Simulating Battles to Test Abilities / Opponents


This is one of the gauss weapons in JAGS Have-Not, artist rendition.

This is the 3d render I did to show what the gun "really" looks like!

(the images are mostly unrelated to the point of this post). One of the things we are doing is using a java-based simulator that reads data files from an excel spreadsheet and uses them to create groups of opponents. Usually Level X PCs vs. one-or-more "monster." We then run 5000 combats and see:

  • What % each side won.

  • How many battles out of the 5k did each side take causalities (and how many)

  • How long did the average battle take in Rounds.

We then try to use that to determine if the monster is "correct for its intended level." This has, of course, some problems. The most glaring is that the PC-side are all armed the same way and are identical characters. They are modestly optimized in terms of armor, DP, and weapons--and they are assumed to have at-level weapons and armor plus the recommended number of "enhancers."

In real life a group of PCs can vary a lot. For one thing, there might not be 4 of them. For another, some character concepts don't fight well at all--much less in a semi-optimized situation. Finally, even if there's a group of PCs who are pretty combat-worthy, they usually have different styles or weapons--and the simulator doesn't take that into account (to be clear, it can--and we have done that for testing Archetype Powers which we used in a "supers game" style environment)--but for your fantasy or post-apocalypse monster, we didn't see much value in varying the sample PCs since we didn't know what we'd learn one way or the other.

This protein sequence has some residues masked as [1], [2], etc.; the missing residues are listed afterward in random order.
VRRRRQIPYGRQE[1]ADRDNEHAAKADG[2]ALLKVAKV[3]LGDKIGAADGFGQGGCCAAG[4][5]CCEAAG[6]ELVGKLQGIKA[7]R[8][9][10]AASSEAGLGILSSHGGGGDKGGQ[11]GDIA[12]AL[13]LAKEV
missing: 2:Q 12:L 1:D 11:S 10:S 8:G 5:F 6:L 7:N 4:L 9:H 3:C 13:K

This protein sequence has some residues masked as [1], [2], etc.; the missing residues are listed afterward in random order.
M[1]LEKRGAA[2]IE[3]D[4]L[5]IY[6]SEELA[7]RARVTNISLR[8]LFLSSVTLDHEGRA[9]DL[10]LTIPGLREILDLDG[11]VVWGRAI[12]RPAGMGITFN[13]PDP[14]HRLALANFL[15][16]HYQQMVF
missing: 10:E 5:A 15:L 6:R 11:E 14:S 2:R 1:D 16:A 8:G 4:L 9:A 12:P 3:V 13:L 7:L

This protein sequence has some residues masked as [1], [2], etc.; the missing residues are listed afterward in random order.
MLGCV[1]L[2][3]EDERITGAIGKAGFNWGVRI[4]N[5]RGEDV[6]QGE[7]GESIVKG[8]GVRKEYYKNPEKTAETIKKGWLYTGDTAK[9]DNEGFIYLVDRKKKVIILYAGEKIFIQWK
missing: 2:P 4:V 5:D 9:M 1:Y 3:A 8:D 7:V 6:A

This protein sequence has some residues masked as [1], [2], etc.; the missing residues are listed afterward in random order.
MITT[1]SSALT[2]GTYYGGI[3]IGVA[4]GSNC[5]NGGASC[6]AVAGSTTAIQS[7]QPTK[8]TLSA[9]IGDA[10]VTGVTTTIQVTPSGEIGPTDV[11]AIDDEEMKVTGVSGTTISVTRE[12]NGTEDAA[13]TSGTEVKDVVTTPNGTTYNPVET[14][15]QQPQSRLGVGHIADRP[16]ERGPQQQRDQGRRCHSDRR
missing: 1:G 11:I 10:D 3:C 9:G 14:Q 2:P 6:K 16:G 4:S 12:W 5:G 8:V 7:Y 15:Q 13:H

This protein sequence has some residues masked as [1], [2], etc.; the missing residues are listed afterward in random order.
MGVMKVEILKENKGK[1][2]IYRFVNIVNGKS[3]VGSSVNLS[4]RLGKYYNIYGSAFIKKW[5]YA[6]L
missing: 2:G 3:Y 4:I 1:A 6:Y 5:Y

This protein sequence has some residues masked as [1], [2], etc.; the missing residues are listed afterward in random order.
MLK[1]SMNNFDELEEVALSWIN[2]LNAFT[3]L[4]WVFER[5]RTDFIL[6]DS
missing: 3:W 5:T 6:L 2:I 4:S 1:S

We also had to determine how often we wanted Total Party Kills (TPK). A TPK in a tabletop game is an end-condition that usually doesn't satisfy players. We've had a few now and again--but they are not the equivalent of a TPK in a computer game where you just restart. They represent a loss of valuable collateral (time spent with the character, the GM's investment in campaign materials, the value of the imaginary group history, etc.).

Some groups dig that--many don't--but whichever the case, we had to literally code it into our stats generator: how often should a boss-fight end in the death of the party (note: there are many boss fights where the party being unconscious wouldn't mean the character's deaths--we're aware--but the question is still relevant).

We settled on 4%.

A good "boss fight" should have a 4% chance of wiping out the party--with the chances going up to 6%-8% before we decided "the boss" was higher level." (NOTE: if you think 4% is wrong you can just run lower or higher level bosses against your PCs and adjust the TPK rate--although it may not be entirely predictable as to how that will work--often doubling the bosses resulted in going from a 3% or so TPK chance to like a 78% TPK chance--especially if the original fight was lengthy and two of those opponents dragged it out past what the PCs could handle).

So, like I said, a lot of questions (how long should an average fight last? We figured 2-5 Rounds was about right--if something was taking 7-12 we considered it a pretty darn special case and probably needed adjusting).

I'm sure that some other game designers have used computer simulations to create monsters (I would expect the 5e guys had the resources and wherewithal to do that) but I'm not aware of any of it or the specifics of how they made those decisions. This was a new frontier for us.

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